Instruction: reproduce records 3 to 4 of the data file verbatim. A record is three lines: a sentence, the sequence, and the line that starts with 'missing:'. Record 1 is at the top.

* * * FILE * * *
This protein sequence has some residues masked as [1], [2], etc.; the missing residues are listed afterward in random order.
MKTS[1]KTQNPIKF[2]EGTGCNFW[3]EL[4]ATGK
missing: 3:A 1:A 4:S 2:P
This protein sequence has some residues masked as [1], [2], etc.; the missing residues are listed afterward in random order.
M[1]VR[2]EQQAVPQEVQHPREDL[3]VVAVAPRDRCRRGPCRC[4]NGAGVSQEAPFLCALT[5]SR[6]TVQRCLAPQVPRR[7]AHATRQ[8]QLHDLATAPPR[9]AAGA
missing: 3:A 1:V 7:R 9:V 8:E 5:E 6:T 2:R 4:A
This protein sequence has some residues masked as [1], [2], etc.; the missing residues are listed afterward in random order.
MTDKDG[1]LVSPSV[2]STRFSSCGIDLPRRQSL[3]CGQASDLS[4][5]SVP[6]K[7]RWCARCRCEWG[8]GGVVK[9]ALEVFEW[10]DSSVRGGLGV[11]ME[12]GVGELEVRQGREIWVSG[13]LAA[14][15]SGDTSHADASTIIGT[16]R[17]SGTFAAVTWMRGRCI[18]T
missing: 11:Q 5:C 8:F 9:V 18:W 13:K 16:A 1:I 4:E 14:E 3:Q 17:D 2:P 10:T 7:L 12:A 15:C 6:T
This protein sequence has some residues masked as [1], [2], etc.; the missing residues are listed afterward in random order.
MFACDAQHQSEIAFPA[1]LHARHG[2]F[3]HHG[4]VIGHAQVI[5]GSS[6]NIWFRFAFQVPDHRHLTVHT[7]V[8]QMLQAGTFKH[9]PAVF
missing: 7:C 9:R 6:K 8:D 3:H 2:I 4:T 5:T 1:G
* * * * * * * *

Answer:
This protein sequence has some residues masked as [1], [2], etc.; the missing residues are listed afterward in random order.
MTDKDG[1]LVSPSV[2]STRFSSCGIDLPRRQSL[3]CGQASDLS[4][5]SVP[6]K[7]RWCARCRCEWG[8]GGVVK[9]ALEVFEW[10]DSSVRGGLGV[11]ME[12]GVGELEVRQGREIWVSG[13]LAA[14][15]SGDTSHADASTIIGT[16]R[17]SGTFAAVTWMRGRCI[18]T
missing: 11:Q 5:C 8:F 9:V 18:W 13:K 16:A 1:I 4:E 14:E 3:Q 17:D 2:P 10:T 7:L 12:A 15:C 6:T
This protein sequence has some residues masked as [1], [2], etc.; the missing residues are listed afterward in random order.
MFACDAQHQSEIAFPA[1]LHARHG[2]F[3]HHG[4]VIGHAQVI[5]GSS[6]NIWFRFAFQVPDHRHLTVHT[7]V[8]QMLQAGTFKH[9]PAVF
missing: 7:C 9:R 6:K 8:D 3:H 2:I 4:T 5:T 1:G